As the epidemic enters its third year, marketers are exploring out ways to help customers reconnect. Because individuals spend so much time online these days, the most effective approach for marketers to achieve this is to provide meaningful and relevant digital experiences with personalisation that span the whole customer journey.
The significance of enhancing the customer journey
Personalizing digital experiences based on demographics and wide groups is no longer adequate. Consumers want to be treated as people, therefore businesses must provide customised experiences that are relevant at every point of the customer journey.
The customer journey has become more complicated and takes place across various channels as time spent on digital platforms has increased. A linear funnel – a clear route from point A to point B, as in a physical shop — no longer exists. The trip has divided into various touchpoints across different digital media, where real-time choices and preferences are established.
- Consumers encounter roughly 150 of these “micro moments” every day, according to Google’s content marketing team, which includes purchase, research, and discovery moments, among others.
- Brands have few seconds to attract and hold customers’ attention in these situations.
- Personalizing digital experiences based on demographics and wide groups is no longer adequate.
- Brands may acquire a competitive edge by personalising each intent-rich moment. These are chances to gain a customer’s loyalty or to utterly turn them off.
Here’s how this degree of personalisation works in practise:
On Thursdays, Diane purchases wine from her favourite online beverage supplier in preparation for the weekend. She does, however, purchase beer in addition to wine before a long weekend since she often throws dinner parties and likes spending time with friends.
Diane will get product suggestions for wine before a typical weekend, but before a long weekend, she will see product recommendations for both beer and wine, maybe with discount price on bundles of both. Diane will have a positive experience and will discover precisely what she is seeking for at the perfect time as a result of this.
How can personalisation help companies generate tiny moments?
1. Establish specific business goals for what personalisation will achieve in the near and long term.
Long-term goals, such as boosting revenue, are vital, but they may be tough to monitor and see results from. Short-term goals, on the other hand, may be utilised to track progress and outcomes in a timely manner. For example, if the short-term goal was to increase cart-to-checkout conversions on ecommerce channels in a quarter, it would be easy to assess the outcomes.
2. Identify one or two data-driven use cases that might aid in the achievement of these objectives through a particular marketing channel.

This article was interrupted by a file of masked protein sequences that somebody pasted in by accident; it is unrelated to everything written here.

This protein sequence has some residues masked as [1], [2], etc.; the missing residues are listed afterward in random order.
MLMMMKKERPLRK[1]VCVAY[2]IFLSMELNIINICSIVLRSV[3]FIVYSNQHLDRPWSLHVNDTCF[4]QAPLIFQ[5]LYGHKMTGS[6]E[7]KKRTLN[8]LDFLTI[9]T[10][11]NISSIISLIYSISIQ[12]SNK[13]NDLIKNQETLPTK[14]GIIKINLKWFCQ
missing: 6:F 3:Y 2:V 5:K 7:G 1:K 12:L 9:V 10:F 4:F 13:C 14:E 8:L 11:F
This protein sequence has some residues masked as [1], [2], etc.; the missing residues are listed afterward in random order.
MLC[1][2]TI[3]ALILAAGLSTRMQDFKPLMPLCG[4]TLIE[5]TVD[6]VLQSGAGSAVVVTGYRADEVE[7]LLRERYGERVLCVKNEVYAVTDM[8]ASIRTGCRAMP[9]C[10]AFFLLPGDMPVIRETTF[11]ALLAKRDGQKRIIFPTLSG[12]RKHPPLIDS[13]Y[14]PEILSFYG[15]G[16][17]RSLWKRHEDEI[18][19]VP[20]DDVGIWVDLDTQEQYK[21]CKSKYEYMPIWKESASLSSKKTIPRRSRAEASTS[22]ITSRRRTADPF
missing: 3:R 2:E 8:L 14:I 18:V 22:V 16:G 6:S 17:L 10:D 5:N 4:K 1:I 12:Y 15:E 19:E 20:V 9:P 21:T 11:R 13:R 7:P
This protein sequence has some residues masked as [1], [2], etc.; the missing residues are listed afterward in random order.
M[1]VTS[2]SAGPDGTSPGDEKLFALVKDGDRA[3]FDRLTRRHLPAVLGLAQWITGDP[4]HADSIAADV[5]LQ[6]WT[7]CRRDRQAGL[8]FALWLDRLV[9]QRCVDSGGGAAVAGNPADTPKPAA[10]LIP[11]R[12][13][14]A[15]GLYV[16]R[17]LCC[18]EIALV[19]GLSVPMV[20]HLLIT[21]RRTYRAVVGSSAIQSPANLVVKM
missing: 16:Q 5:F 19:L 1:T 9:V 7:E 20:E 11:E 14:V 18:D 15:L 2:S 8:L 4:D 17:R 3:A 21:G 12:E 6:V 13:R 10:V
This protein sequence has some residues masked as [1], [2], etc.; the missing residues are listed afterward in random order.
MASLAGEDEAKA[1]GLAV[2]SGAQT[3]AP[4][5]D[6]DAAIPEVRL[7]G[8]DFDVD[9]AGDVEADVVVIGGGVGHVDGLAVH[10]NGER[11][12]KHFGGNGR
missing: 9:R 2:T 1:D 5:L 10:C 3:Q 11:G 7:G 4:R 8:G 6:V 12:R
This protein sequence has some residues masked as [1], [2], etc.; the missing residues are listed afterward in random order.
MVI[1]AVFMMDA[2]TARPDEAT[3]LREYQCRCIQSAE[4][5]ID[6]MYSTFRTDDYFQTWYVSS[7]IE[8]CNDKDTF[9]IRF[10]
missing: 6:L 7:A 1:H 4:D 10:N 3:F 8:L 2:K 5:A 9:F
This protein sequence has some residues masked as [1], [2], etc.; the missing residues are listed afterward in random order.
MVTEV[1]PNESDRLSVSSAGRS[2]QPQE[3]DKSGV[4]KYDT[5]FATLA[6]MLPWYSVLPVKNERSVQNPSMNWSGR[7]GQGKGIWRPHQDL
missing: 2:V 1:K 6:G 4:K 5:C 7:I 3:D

There are a number of approaches to enhance the cart to check out conversions on e-commerce platforms, using the example above. To boost the possibility of a conversion, the most basic use-case for customization for companies is to deliver individualised product suggestions based on purchase history and evolving preferences. If items have been lingering in a customer’s basket for a week, entice them to check out with a 20% off coupon that expires in two days.
3. Use AI-driven predictive personalisation technologies to create relevant experiences while also allowing you to track your progress.
Marketing teams can be more data-driven with plug-and-play AI-driven solutions since they can recognise trends and uncover chances for personalisation that humans can’t. Brands can use predictive personalization to see results immediately and provide tailored experiences at scale without having to go through time-consuming manual procedures like evaluating large amounts of data and then putting up segments and customization rules. These tools not only provide speedy results, but they also boost marketing ROI.
4. Choose products and providers that are aligned with your company objectives and provide scalable solutions.
Your team’s day-to-day should be made simpler, not more difficult, by technology. Choose products and providers that are familiar with your industry, have simple interaction with current marketing technologies, and don’t need a lot of manual setup or technical resources. The majority of tools take at least six months to integrate, but it’s critical to locate technologies that can be integrated in weeks to achieve results quickly.
By knowing their journey and improving it in meaningful ways — by offering relevant experiences at the appropriate moment via predictive customisation — brands can enhance their interactions with customers. This entails knowing your customers’ evolving preferences, external variables, and any context that may influence their behaviour so you can provide them precisely what they want at intent-rich times. It’s a win-win situation because customers get what they need when they need it and have a positive experience, while companies accomplish their business goals and boost marketing ROI.
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